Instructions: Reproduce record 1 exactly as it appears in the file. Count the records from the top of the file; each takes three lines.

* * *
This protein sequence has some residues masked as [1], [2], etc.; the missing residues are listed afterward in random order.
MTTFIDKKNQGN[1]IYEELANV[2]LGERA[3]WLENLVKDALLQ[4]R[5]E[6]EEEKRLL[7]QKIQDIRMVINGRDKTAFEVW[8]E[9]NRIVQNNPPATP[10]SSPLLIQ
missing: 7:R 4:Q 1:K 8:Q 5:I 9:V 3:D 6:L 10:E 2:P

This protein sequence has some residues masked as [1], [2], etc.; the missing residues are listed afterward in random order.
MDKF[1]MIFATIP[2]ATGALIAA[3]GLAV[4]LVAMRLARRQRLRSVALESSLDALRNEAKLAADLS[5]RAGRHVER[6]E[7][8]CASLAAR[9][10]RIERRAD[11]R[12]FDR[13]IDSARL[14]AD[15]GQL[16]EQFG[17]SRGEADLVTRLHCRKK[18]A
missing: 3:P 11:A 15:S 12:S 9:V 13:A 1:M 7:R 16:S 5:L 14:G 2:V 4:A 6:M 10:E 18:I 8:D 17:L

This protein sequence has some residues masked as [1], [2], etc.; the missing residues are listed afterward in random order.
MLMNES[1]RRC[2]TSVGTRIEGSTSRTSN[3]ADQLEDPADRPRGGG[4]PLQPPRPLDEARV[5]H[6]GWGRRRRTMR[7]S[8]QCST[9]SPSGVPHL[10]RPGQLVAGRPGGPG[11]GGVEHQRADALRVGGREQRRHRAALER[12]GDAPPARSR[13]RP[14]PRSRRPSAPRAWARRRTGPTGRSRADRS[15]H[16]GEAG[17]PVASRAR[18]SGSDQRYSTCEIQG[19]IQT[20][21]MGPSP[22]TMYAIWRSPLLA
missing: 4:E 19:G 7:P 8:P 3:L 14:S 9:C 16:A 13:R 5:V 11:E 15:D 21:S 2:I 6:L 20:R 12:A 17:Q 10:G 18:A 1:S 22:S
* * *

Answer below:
This protein sequence has some residues masked as [1], [2], etc.; the missing residues are listed afterward in random order.
MTTFIDKKNQGN[1]IYEELANV[2]LGERA[3]WLENLVKDALLQ[4]R[5]E[6]EEEKRLL[7]QKIQDIRMVINGRDKTAFEVW[8]E[9]NRIVQNNPPATP[10]SSPLLIQ
missing: 7:R 4:Q 1:K 8:Q 5:I 9:V 3:D 6:L 10:E 2:P